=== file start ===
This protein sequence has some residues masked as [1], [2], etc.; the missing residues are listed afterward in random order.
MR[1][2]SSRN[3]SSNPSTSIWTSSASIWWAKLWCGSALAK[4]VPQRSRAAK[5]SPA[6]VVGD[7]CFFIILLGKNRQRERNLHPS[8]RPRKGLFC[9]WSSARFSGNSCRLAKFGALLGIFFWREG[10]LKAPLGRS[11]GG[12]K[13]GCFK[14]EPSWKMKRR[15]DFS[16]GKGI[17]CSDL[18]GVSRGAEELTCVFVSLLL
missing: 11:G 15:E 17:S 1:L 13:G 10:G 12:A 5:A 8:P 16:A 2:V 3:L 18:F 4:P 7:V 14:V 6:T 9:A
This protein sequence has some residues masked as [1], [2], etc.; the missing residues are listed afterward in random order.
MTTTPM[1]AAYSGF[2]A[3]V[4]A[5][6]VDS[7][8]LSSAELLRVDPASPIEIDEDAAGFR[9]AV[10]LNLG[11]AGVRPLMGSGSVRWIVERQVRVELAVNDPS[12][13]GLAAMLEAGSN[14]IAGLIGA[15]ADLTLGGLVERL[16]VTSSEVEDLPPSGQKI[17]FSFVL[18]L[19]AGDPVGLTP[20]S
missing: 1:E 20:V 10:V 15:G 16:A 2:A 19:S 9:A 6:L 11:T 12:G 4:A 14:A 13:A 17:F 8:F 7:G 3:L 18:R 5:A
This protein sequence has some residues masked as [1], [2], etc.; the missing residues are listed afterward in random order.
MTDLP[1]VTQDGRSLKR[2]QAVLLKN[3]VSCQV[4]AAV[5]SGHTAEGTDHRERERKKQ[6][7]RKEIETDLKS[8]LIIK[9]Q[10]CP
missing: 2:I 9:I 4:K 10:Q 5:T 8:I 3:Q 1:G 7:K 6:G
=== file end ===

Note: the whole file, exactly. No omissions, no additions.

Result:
This protein sequence has some residues masked as [1], [2], etc.; the missing residues are listed afterward in random order.
MR[1][2]SSRN[3]SSNPSTSIWTSSASIWWAKLWCGSALAK[4]VPQRSRAAK[5]SPA[6]VVGD[7]CFFIILLGKNRQRERNLHPS[8]RPRKGLFC[9]WSSARFSGNSCRLAKFGALLGIFFWREG[10]LKAPLGRS[11]GG[12]K[13]GCFK[14]EPSWKMKRR[15]DFS[16]GKGI[17]CSDL[18]GVSRGAEELTCVFVSLLL
missing: 11:G 15:E 17:S 1:L 13:G 10:G 12:A 5:A 8:P 16:A 2:V 3:L 18:F 4:P 7:V 14:V 6:T 9:A
This protein sequence has some residues masked as [1], [2], etc.; the missing residues are listed afterward in random order.
MTTTPM[1]AAYSGF[2]A[3]V[4]A[5][6]VDS[7][8]LSSAELLRVDPASPIEIDEDAAGFR[9]AV[10]LNLG[11]AGVRPLMGSGSVRWIVERQVRVELAVNDPS[12][13]GLAAMLEAGSN[14]IAGLIGA[15]ADLTLGGLVERL[16]VTSSEVEDLPPSGQKI[17]FSFVL[18]L[19]AGDPVGLTP[20]S
missing: 1:E 20:V 10:V 15:G 16:A 2:A 19:S 9:A 6:L 11:T 12:G 4:A 14:A 13:A 17:F 8:F 7:G 3:L 18:R 5:A
This protein sequence has some residues masked as [1], [2], etc.; the missing residues are listed afterward in random order.
MTDLP[1]VTQDGRSLKR[2]QAVLLKN[3]VSCQV[4]AAV[5]SGHTAEGTDHRERERKKQ[6][7]RKEIETDLKS[8]LIIK[9]Q[10]CP
missing: 2:I 9:I 4:K 10:Q 5:T 8:I 3:Q 1:G 7:K 6:G